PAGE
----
opens with Carl (Carrey), a bank loan officer, in a funk, avoiding his friends, brooding at his job, and spending every evening slumped on his sofa watching DVDs. Not exactly depressed, Carl just greets the world with either a sigh or a wince. Then an old acquaintance, Nick (Higgins), the embodiment of the word “gusto,” pushes Carl to attend a self-help seminar led by motivational guru Terrence Bundley (Stamp). Terrence's message, much like his beige yet shiny leisure suit, is banal yet will glint through the consciousness of every “I’d prefer not to” Bartelby sitting in the audience. The life-changing mantra? Say “yes” to every opportunity that presents itself. This plot gimmick veers suspiciously close to the 1997 Carrey vehicle Liar Liar
, in which his character compulsively tells the truth, even though supernatural intervention is the cause. In contrast, Yes Man
believes in free will, with Carl at first struggling to agree to requests small and large, whether it be friends getting him to pick up the bar tab or a homeless person asking for a ride. But soon he’s showered with rewards, including a pretty new girlfriend played by actor/singer Deschanel, who’s wide-eyed and good-hearted but without a lot of range – a fair description of the film itself. A repeated motif has Carl learning a random skill (Korean lessons? Sure!), which a few scenes later turns out to be precisely what he needs to solve a problem (a surly Korean saleswoman) and make everyone happy. As the good results roll in and Carl starts uttering “yes” without hesitation, Yes Man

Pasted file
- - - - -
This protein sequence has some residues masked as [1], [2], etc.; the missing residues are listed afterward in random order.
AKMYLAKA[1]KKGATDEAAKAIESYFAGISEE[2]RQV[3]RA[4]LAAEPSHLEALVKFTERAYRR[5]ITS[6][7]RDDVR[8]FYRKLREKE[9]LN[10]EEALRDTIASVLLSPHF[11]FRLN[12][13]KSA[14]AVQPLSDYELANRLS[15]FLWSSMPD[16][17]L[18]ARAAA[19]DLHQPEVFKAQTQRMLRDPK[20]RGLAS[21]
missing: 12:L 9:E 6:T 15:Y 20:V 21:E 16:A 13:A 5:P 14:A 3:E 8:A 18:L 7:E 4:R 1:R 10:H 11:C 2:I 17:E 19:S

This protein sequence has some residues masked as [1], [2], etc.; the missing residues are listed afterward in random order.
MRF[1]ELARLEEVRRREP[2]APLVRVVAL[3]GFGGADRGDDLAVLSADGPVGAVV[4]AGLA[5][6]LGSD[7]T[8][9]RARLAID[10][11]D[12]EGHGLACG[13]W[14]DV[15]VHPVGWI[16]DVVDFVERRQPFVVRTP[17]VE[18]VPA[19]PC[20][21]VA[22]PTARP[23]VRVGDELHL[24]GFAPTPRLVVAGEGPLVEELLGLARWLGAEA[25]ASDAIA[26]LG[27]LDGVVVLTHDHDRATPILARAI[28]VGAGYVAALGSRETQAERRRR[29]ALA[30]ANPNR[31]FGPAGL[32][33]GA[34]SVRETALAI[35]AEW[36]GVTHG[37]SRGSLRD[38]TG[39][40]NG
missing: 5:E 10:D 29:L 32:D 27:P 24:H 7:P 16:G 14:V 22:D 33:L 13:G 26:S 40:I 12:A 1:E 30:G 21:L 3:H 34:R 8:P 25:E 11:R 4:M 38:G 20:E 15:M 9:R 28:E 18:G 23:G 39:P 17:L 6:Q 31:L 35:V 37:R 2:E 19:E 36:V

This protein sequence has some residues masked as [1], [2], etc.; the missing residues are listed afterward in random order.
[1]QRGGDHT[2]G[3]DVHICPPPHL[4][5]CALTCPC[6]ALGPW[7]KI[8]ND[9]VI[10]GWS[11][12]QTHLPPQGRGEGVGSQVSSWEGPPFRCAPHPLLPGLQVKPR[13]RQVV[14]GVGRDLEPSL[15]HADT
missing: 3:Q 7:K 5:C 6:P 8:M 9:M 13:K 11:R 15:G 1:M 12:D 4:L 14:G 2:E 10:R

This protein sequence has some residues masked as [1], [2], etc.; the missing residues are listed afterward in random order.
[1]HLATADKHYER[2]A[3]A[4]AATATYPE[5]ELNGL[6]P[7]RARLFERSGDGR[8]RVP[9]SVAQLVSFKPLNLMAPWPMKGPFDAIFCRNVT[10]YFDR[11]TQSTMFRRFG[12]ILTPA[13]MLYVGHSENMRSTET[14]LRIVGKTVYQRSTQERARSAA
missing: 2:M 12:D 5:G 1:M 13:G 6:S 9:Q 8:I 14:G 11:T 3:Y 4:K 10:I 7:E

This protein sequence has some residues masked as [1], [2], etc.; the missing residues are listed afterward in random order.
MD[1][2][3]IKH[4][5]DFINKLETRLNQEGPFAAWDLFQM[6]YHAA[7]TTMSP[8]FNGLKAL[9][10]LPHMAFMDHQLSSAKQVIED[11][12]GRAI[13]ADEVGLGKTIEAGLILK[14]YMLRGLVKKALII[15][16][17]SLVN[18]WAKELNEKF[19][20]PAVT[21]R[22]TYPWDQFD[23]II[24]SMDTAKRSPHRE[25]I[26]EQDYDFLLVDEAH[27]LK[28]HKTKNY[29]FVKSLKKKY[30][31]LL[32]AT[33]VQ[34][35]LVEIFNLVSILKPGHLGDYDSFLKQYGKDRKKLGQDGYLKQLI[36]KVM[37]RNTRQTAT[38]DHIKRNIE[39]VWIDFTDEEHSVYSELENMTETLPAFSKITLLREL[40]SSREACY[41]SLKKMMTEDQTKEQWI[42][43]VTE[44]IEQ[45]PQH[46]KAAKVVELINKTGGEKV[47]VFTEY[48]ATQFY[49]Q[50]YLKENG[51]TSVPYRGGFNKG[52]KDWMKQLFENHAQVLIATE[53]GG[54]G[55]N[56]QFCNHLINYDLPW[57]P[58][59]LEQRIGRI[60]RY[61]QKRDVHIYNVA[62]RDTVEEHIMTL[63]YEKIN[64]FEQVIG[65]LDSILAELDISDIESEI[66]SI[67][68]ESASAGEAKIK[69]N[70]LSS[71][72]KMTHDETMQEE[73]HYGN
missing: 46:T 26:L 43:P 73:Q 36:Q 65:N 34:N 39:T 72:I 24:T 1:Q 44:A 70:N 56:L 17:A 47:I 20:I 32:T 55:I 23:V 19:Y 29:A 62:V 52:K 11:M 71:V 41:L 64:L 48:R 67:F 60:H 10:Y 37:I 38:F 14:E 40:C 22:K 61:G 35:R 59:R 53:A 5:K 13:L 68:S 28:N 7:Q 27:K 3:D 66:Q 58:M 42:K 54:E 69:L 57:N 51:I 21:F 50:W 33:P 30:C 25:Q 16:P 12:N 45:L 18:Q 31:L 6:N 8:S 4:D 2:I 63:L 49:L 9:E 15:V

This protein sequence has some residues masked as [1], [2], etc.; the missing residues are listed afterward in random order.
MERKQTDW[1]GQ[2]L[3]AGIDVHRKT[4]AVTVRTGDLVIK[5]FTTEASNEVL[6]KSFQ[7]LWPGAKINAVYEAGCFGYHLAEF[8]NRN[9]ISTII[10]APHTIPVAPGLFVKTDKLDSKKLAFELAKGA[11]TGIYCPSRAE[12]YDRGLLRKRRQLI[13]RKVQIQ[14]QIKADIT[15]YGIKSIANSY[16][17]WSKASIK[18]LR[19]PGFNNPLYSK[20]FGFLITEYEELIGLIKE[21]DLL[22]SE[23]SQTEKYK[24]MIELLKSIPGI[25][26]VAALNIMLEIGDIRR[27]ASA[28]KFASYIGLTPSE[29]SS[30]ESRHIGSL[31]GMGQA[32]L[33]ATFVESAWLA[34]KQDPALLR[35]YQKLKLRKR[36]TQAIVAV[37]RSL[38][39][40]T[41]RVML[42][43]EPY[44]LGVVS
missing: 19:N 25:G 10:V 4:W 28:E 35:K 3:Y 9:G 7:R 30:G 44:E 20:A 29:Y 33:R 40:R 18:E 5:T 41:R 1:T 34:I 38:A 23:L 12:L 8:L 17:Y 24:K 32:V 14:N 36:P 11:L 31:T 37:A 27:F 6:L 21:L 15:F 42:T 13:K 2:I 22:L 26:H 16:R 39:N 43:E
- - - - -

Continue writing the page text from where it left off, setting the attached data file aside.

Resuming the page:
becomes less a story and more a collection of set-pieces. True, the scenes are often amusing, and a good dose of ad-libbing keeps the tone appealingly wobbly. Although Deschanel proves to be generally engaging – her art-rock band performance is a hoot – she sometimes seems to just go blank, while Stamp, voice booming and eyes narrowing, wrings what he can out of his two scenes. Carrey does his usual job here, but it’s not enough. The New Zealander Darby, from The Flight of the Conchords
, whisks the film out from underneath Carrey’s nose with his consistently funny turn as Carl’s nerdy, needy boss, Norman. Nevertheless, Yes Man
proves utterly formulaic. Is there a feel-good gathering of everyone Carl has helped? Is there a trumped-up romantic crisis? Is there a mad crosstown dash? You guess the answers.